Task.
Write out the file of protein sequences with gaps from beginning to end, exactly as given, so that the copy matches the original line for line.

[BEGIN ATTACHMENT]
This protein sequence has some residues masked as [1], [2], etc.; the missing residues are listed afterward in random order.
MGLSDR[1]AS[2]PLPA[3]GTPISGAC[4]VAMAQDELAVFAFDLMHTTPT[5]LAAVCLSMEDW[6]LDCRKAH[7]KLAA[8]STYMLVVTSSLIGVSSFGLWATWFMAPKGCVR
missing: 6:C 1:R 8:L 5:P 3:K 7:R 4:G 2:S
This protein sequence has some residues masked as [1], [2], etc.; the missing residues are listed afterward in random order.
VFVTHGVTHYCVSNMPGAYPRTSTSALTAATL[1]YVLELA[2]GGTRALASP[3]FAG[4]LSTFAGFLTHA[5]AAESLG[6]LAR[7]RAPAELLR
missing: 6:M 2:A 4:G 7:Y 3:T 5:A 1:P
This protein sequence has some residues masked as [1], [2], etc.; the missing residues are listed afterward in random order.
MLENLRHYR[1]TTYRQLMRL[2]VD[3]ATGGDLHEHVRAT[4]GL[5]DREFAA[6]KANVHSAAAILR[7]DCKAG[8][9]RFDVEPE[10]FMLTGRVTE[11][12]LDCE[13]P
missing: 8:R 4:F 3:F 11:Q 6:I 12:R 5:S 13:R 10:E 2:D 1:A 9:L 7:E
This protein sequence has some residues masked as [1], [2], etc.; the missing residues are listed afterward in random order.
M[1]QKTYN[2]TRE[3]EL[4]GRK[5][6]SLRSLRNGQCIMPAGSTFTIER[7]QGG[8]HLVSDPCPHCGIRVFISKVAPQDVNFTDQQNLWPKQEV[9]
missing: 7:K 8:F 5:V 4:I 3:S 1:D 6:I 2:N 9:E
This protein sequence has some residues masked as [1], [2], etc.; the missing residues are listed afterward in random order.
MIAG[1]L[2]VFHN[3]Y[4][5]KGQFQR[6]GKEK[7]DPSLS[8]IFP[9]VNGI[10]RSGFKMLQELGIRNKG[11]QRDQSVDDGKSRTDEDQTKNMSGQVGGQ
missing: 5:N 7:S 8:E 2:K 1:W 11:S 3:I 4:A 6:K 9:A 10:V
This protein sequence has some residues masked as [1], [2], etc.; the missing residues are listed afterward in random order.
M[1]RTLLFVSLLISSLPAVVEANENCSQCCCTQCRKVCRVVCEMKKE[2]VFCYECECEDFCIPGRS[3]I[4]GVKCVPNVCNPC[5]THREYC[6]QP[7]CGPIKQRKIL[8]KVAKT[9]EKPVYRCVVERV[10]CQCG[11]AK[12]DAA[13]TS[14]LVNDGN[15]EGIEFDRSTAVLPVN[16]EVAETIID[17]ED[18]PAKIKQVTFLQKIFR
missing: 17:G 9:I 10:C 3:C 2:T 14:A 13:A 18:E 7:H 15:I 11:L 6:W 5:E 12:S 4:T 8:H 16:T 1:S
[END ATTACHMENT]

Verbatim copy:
This protein sequence has some residues masked as [1], [2], etc.; the missing residues are listed afterward in random order.
MGLSDR[1]AS[2]PLPA[3]GTPISGAC[4]VAMAQDELAVFAFDLMHTTPT[5]LAAVCLSMEDW[6]LDCRKAH[7]KLAA[8]STYMLVVTSSLIGVSSFGLWATWFMAPKGCVR
missing: 6:C 1:R 8:L 5:P 3:K 7:R 4:G 2:S
This protein sequence has some residues masked as [1], [2], etc.; the missing residues are listed afterward in random order.
VFVTHGVTHYCVSNMPGAYPRTSTSALTAATL[1]YVLELA[2]GGTRALASP[3]FAG[4]LSTFAGFLTHA[5]AAESLG[6]LAR[7]RAPAELLR
missing: 6:M 2:A 4:G 7:Y 3:T 5:A 1:P
This protein sequence has some residues masked as [1], [2], etc.; the missing residues are listed afterward in random order.
MLENLRHYR[1]TTYRQLMRL[2]VD[3]ATGGDLHEHVRAT[4]GL[5]DREFAA[6]KANVHSAAAILR[7]DCKAG[8][9]RFDVEPE[10]FMLTGRVTE[11][12]LDCE[13]P
missing: 8:R 4:F 3:F 11:Q 6:I 12:R 5:S 13:R 10:E 2:D 1:A 9:L 7:E
This protein sequence has some residues masked as [1], [2], etc.; the missing residues are listed afterward in random order.
M[1]QKTYN[2]TRE[3]EL[4]GRK[5][6]SLRSLRNGQCIMPAGSTFTIER[7]QGG[8]HLVSDPCPHCGIRVFISKVAPQDVNFTDQQNLWPKQEV[9]
missing: 7:K 8:F 5:V 4:I 3:S 1:D 6:I 2:N 9:E
This protein sequence has some residues masked as [1], [2], etc.; the missing residues are listed afterward in random order.
MIAG[1]L[2]VFHN[3]Y[4][5]KGQFQR[6]GKEK[7]DPSLS[8]IFP[9]VNGI[10]RSGFKMLQELGIRNKG[11]QRDQSVDDGKSRTDEDQTKNMSGQVGGQ
missing: 5:N 7:S 8:E 2:K 1:W 11:S 3:I 4:A 6:K 9:A 10:V
This protein sequence has some residues masked as [1], [2], etc.; the missing residues are listed afterward in random order.
M[1]RTLLFVSLLISSLPAVVEANENCSQCCCTQCRKVCRVVCEMKKE[2]VFCYECECEDFCIPGRS[3]I[4]GVKCVPNVCNPC[5]THREYC[6]QP[7]CGPIKQRKIL[8]KVAKT[9]EKPVYRCVVERV[10]CQCG[11]AK[12]DAA[13]TS[14]LVNDGN[15]EGIEFDRSTAVLPVN[16]EVAETIID[17]ED[18]PAKIKQVTFLQKIFR
missing: 17:G 9:I 10:C 3:C 2:T 14:A 13:A 18:E 7:H 15:I 11:L 6:W 5:E 12:S 4:T 8:H 16:T 1:S